- Author: Kathy Keatley Garvey
Lewis will cover the life and legacy of African-American entomologist and civil rights advocate Margaret Collins (1922-1996) at his presentation on Tuesday morning, Nov. 2. The long-awaited conference will be hybrid, that is, both virtual and in-person.
Collins will be "the fourth woman and second Black entomologist to be the subject of the Founders' Memorial lecture in the award's 64-year history," according to an ESA news release. (See list of previous recipients.)
'The Termite Man'
Vernard Lewis, who holds a doctorate in entomology (1989) from UC Berkeley, is a recognized national and international authority on drywood termites. He is known for his pioneering research on detection innovations and nonchemical methods of control. Lewis joined the UC Berkeley faculty in 1990 and was the university's first African-American faculty-member hired in the 150-year history of the Rausser College of Natural Resources. He retired July 1, 2017 from a 35-year career as an urban entomologist, the last 26 years as a Cooperative Extension specialist. As Lynn Kimsey, director of the UC Davis Bohart Museum of Entomology and UC Davis distinguished professor of entomology told us in a Bug Squad blog in July 2017: "He was the best; knowledgeable, personable and engaged. I'm really annoyed that he retired."
"He was always the go-to person in Extension when it came to termites, and he had that special personality which enabled him to immediately engage with people," related UC Davis distinguished professor Frank Zalom, a past president of the 7000-member ESA. "I always got the feeling that he genuinely liked what he did, and it showed."
During his career, Lewis focused his research on a variety of urban pests, including not only termites, but ants, bed bugs, cockroaches and wood-boring insects. He authored more than 150 refereed and trade magazine articles and book chapters on termites and other household insect pests. He delivered more than 700 presentations to widespread audiences. Lewis was inducted into the National Pest Management Association Hall of Fame in 2016. Since achieving emeritus, he has been spending his time on university and industry committees and public boards dedicated to increasing diversity, equity, and inclusion for underrepresented minorities and women into STEM careers.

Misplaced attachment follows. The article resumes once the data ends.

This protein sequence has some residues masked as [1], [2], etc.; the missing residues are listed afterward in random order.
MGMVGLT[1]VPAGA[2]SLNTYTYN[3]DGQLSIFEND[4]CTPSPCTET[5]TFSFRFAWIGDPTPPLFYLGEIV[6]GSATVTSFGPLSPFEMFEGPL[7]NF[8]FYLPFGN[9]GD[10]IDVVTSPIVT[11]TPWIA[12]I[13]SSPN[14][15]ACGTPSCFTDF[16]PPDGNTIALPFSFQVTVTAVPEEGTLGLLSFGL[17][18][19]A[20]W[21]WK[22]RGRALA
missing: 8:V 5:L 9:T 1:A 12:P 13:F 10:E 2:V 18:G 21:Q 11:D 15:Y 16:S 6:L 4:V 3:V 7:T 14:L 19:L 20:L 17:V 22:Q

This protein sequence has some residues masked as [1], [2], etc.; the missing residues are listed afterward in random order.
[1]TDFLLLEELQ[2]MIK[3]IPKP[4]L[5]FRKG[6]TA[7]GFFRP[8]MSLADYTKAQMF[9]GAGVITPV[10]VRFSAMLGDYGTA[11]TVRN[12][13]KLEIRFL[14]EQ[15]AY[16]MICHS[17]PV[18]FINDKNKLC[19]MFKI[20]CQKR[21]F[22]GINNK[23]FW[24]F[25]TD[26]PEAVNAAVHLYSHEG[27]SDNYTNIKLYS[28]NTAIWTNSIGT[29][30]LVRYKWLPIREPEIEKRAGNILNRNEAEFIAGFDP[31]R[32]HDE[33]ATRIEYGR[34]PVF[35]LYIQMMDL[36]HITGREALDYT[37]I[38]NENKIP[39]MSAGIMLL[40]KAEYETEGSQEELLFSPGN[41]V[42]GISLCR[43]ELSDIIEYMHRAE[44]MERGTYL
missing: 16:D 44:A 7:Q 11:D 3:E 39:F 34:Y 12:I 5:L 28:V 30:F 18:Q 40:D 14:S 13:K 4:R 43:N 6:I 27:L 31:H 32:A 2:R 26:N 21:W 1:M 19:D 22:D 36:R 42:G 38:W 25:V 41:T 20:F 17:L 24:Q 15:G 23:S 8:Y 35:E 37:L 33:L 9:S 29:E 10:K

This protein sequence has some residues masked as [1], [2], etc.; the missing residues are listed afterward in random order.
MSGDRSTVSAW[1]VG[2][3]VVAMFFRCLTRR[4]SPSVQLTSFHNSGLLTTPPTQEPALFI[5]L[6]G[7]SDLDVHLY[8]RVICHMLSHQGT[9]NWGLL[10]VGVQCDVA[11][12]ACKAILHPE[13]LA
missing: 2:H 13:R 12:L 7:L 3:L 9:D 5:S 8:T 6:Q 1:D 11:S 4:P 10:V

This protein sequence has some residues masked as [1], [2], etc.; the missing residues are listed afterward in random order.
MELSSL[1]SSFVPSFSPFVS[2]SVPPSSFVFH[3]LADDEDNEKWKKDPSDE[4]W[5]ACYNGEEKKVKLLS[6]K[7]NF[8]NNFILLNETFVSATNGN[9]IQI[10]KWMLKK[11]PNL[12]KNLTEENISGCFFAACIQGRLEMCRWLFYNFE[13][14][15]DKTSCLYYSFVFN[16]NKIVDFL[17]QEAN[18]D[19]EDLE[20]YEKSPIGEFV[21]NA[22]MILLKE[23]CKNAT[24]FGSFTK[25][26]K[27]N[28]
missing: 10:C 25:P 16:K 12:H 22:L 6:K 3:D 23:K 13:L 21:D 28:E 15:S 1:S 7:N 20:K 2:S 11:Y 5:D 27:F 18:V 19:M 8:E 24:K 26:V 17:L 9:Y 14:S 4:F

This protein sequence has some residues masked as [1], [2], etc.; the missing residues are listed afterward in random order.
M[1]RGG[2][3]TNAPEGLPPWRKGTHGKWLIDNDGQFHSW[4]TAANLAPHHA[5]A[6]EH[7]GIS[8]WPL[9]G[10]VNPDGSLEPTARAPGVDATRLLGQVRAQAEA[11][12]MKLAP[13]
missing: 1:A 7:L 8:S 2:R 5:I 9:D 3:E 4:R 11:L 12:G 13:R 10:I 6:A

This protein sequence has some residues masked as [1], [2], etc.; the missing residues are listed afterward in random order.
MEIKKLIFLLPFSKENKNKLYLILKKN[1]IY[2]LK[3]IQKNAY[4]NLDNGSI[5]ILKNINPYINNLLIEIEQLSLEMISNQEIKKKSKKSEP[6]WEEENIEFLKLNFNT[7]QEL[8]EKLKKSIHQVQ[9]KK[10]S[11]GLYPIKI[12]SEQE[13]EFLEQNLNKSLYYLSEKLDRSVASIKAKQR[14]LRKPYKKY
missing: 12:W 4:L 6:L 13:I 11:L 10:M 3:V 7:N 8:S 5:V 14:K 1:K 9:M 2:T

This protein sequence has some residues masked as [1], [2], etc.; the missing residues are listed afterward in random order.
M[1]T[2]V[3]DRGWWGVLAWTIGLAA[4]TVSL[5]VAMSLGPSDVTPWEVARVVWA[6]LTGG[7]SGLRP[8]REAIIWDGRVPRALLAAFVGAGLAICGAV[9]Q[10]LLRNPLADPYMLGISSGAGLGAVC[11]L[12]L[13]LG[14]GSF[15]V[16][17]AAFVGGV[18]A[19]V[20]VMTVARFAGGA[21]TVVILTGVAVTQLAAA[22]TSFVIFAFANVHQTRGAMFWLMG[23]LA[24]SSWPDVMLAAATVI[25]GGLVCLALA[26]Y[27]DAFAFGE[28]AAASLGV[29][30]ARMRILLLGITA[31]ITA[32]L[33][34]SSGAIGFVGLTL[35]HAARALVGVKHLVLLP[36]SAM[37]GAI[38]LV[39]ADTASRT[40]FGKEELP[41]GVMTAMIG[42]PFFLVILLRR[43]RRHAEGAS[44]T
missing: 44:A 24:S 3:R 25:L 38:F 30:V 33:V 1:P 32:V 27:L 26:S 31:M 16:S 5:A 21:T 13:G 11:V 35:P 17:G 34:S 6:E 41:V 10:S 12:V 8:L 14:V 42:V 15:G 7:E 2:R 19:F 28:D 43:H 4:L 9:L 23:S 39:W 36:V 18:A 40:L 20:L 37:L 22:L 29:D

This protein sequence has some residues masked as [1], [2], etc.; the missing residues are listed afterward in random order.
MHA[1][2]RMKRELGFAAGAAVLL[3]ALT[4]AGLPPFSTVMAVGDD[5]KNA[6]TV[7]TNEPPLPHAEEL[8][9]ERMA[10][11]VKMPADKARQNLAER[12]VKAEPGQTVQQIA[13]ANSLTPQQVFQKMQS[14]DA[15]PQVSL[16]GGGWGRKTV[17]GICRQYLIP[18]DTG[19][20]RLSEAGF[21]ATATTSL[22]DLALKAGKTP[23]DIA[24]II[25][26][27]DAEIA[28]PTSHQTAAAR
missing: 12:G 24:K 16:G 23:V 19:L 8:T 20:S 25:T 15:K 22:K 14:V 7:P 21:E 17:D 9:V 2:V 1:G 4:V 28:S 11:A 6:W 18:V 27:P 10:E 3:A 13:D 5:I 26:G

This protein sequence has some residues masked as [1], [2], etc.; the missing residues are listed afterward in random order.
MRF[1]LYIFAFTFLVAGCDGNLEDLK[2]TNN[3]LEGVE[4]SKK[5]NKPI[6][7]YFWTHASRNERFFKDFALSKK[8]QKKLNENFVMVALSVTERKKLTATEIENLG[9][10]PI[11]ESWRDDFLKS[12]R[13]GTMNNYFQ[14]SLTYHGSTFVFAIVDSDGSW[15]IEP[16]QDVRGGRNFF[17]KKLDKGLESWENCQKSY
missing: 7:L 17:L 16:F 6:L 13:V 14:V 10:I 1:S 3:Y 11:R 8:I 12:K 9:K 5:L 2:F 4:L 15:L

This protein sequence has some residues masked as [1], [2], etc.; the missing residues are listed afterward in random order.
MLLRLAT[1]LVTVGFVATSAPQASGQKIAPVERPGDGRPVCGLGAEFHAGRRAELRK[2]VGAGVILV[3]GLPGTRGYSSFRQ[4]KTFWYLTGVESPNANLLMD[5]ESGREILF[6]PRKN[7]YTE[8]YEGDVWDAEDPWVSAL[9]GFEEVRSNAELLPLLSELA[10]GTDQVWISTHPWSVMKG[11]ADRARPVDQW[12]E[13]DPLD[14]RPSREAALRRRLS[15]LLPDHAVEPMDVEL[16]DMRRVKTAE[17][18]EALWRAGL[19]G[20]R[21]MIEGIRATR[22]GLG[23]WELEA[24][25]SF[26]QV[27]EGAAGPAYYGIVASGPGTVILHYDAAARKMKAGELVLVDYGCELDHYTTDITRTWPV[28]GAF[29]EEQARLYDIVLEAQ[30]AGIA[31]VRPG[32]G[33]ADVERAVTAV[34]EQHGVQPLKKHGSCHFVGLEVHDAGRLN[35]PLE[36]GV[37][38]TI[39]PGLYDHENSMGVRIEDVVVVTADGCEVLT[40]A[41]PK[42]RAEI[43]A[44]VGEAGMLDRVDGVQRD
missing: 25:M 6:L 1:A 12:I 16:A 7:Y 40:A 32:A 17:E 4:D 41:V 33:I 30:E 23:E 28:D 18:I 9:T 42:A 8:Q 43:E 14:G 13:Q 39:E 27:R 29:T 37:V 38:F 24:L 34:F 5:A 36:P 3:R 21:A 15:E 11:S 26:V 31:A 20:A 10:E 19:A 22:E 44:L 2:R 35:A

In June 2020, Brite Energy Innovators paid tribute to Lewis as one of the world's Amazing Black Scientists. An excerpt: "At UC Berkeley, Lewis famously constructed a 400-square-foot (37-square-meter) wooden building near the campus for investigating pest insect detection and control; The structure was affectionately known as 'Villa Termiti.' Built in 1993, the building temporarily housed rotating communities of bedbugs, termites, beetles and ants, while Lewis and other scientists studied the insects' habits and tested their resistance to different methods of extermination. These included exposure to X-rays, microwaves, liquid nitrogen and fumigation, according to UC Berkeley."
Another excerpt from Amazing Black Scientists: "Lewis also worked to promote diversity in entomology, and participated in outreach programs to introduce underserved youth to life sciences, insects and biodiversity." He was one of 20 researchers featured in ESA's 2015 book “Memoirs of Black Entomologists,” designed to encourage minority students to pursue careers in science.
Margaret James Strickland Collins was known as "The Termite Lady" during her entomological career that spanned five decades. She engaged in extensive research on termites that included identifying a new species, Neotermes luykxi. "Her pioneering studies on the mechanism and evolution of termite desiccation resistance across various habitats provided foundational knowledge for generations of entomologists, field biologists, and ecologists," said Lewis, who wrote about her in a piece published June 1, 2016 in BioOne journal.